By Bread Alone

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There’s a new villain in town, and its name is Bread. Don’t be caught red-handed with a piece of baguette or (shudder) a sandwich. The latest nutritional advice is not to avoid that old nemesis Fat. Fat just put on the white hat and tossed the reins of unhealthiness to those scoundrels, the Carbohydrates.

If this sounds like a bad spaghetti Western, that’s because the public is tired of all the flip-flopping on nutritional wisdom in recent years.

I remember when a low fat diet was considered the way to go to avoid heart disease and cancer. Saturated fat, as found in butter, eggs and red meat, was the culprit to avoid along with its chemical cousin trans fat. While trans fat is still considered a villain, nutrition advisers seem to be easing up on their low fat recommendations. It’s enough to make Euell Gibbons turn over in his grave!

I would be fine with this more moderate approach if the same conventional wisdom wasn’t messing with my carbs! All societies since ancient times have relied on grains for their very subsistence. Bread and rice in particular are the staple of cultures worldwide.

Even in the Bible, bread is shown to be the very stuff of life. The Hebrew Scriptures assert, “Man does not live by bread alone.”  And Jesus was known to have claimed, “I am the bread of life.” Such imagery speaks to the centrality of grains in the human diet.

While it is certainly true that eliminating an entire food group such as carbohydrates from one’s diet will result in weight loss, such a drastic regimen is probably not the healthiest thing. One of the problems with diets such as Atkins and South Beach is that without adequate carbs, the body goes into ketosis, putting a strain on organs such as the liver and kidneys.

Modern Americans are frustrated by their inability to lose weight or control such conditions as high blood pressure and high cholesterol. We are continually searching for the right recipe to bring all these health factors into a reasonable equilibrium. Unfortunately, we are only too willing to take the latest report or study and go whole hog, so to speak, now eliminating fats, now banning carbs. None of these approaches has the entire answer to a healthy, balanced lifestyle.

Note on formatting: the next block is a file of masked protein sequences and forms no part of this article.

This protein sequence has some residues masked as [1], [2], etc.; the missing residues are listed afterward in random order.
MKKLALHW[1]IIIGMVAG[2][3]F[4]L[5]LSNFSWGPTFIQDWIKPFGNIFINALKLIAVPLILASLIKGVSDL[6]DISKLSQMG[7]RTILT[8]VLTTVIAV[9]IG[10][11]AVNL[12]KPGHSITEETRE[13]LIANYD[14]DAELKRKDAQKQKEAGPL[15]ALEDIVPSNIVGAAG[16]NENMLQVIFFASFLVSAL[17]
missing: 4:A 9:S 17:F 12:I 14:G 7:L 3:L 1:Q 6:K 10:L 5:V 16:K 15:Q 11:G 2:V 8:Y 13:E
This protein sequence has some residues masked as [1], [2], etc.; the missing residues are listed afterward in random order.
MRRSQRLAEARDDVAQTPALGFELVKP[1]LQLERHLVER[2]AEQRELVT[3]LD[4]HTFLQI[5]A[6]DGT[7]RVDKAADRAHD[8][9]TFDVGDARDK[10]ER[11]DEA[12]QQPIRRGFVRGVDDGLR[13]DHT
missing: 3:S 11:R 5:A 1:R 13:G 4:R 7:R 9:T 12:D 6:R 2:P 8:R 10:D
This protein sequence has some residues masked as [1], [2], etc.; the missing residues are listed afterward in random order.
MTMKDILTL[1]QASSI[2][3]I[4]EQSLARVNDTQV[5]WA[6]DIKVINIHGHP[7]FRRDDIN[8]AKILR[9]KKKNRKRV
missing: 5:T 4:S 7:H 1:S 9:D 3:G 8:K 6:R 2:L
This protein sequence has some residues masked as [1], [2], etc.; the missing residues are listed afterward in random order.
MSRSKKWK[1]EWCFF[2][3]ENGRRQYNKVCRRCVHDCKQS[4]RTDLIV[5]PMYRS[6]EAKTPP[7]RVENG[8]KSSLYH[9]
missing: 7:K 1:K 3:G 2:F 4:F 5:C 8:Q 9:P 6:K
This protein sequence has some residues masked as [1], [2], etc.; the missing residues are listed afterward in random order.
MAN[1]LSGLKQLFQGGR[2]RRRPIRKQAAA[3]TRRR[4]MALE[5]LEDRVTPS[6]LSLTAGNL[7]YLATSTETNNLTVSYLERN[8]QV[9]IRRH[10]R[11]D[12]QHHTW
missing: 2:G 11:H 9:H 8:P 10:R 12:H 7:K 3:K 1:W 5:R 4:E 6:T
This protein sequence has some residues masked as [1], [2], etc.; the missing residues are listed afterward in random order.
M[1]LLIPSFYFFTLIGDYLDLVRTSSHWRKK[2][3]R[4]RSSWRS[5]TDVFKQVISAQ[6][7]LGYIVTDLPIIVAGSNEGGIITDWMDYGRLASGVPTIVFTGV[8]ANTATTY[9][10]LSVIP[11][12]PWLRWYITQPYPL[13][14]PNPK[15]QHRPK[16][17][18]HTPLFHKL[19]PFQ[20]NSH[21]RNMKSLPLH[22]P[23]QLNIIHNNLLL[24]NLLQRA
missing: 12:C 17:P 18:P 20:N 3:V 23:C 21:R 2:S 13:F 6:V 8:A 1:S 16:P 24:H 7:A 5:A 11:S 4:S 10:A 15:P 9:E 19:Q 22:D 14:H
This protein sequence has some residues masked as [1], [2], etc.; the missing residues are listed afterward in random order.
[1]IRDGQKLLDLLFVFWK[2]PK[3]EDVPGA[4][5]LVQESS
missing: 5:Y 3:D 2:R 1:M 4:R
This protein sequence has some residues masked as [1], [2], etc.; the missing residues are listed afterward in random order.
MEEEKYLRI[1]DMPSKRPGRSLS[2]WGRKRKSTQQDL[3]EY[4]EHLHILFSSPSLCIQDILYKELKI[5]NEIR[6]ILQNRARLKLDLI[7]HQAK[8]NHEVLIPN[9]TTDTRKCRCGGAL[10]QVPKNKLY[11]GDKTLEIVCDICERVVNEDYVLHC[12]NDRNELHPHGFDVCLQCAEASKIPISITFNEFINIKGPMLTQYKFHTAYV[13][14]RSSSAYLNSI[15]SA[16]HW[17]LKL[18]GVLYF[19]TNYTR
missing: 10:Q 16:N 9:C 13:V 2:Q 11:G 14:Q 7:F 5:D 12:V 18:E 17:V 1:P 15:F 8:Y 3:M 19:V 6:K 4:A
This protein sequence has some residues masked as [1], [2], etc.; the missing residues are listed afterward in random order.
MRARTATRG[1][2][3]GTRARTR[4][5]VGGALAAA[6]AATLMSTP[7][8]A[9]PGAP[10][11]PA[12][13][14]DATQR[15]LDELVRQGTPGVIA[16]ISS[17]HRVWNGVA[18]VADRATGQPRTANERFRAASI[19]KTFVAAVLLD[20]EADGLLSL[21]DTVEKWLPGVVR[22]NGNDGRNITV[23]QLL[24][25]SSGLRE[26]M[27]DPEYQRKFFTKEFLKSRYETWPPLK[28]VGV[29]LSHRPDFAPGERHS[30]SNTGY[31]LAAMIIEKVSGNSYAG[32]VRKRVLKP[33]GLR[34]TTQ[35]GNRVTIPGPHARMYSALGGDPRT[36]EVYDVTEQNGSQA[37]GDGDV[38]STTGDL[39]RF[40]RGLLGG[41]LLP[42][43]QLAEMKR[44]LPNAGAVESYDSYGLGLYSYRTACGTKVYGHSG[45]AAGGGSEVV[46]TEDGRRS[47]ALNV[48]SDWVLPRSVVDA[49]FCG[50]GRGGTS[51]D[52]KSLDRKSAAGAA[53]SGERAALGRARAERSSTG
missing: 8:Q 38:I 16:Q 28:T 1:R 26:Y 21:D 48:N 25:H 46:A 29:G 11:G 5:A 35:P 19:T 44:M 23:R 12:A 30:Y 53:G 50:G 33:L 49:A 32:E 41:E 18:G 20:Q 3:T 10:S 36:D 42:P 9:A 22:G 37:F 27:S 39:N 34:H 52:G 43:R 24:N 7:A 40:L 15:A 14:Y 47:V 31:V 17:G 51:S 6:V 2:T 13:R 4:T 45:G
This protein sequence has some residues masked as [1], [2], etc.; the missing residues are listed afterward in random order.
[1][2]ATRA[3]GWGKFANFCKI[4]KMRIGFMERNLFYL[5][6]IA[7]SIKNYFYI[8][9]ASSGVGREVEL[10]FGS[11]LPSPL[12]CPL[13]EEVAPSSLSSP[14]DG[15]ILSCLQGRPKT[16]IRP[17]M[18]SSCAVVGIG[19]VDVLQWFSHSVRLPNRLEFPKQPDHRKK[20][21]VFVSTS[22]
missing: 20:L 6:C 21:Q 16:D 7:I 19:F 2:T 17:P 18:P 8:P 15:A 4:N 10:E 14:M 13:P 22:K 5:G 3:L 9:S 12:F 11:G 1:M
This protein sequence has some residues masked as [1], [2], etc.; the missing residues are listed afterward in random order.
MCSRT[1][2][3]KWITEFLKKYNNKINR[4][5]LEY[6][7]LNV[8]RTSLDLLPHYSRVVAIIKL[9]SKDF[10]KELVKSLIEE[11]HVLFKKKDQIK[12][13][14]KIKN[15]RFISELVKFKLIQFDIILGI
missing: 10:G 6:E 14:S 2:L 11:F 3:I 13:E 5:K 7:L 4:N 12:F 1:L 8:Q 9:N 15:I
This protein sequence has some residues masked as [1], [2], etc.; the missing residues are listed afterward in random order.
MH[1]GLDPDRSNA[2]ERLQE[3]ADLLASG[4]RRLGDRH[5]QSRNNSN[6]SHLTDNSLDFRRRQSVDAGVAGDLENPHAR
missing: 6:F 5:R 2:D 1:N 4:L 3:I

Moderation is the key to balance in most areas of life. The problem is that moderation isn’t sexy. It doesn’t create new food fads or newspaper headlines. There is a cottage industry of gluten free foods that might go bust if we come to our senses and just try to eat a little bit less of everything.

In the meantime, I intend to enjoy my bread. I guess now with the new guidelines on fat consumption, I can add a little butter to it.

 

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5 thoughts on “By Bread Alone

  1. Paul Infanger

    I’ve been doing the low carb thing for about a year. Started for heart health and to avoid Statins, but then the pounds started to come off. My triglycerides are down from well over 300 (since 1999) to 84. Down over 50 lbs. Never felt better since I was better, like under 30. Sugar, particularly high fructose corn syrup, is responsible for the obesity and diabetes epidemic that started in the mid-1970s. Now it is linked to Alzheimers – Type 3 diabetes (the brain also produces insulin). If you want bread, stick to whole grains and stone ground. Fiber is the antidote (vinegar and cinnamon as well). In nature sugar comes with fiber (fruit, whole grain), even sugar cane itself is intensely fiberous. Our processing of sugar cane and corn are the villans. End soapbox.

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    • Paul, I had no idea! You should be very proud of yourself. I agree wholeheartedly about the sugar/fiber combination. It is what my children’s dentist has been preaching for years. And your sister clued me in to the evils of high fructose corn syrup years ago (also trans fats). The less we process food the better. Still, I can’t resist the occasional slice of white French bread or coffeecake. Moderation once again is key. Thanks for sharing your thoughts.

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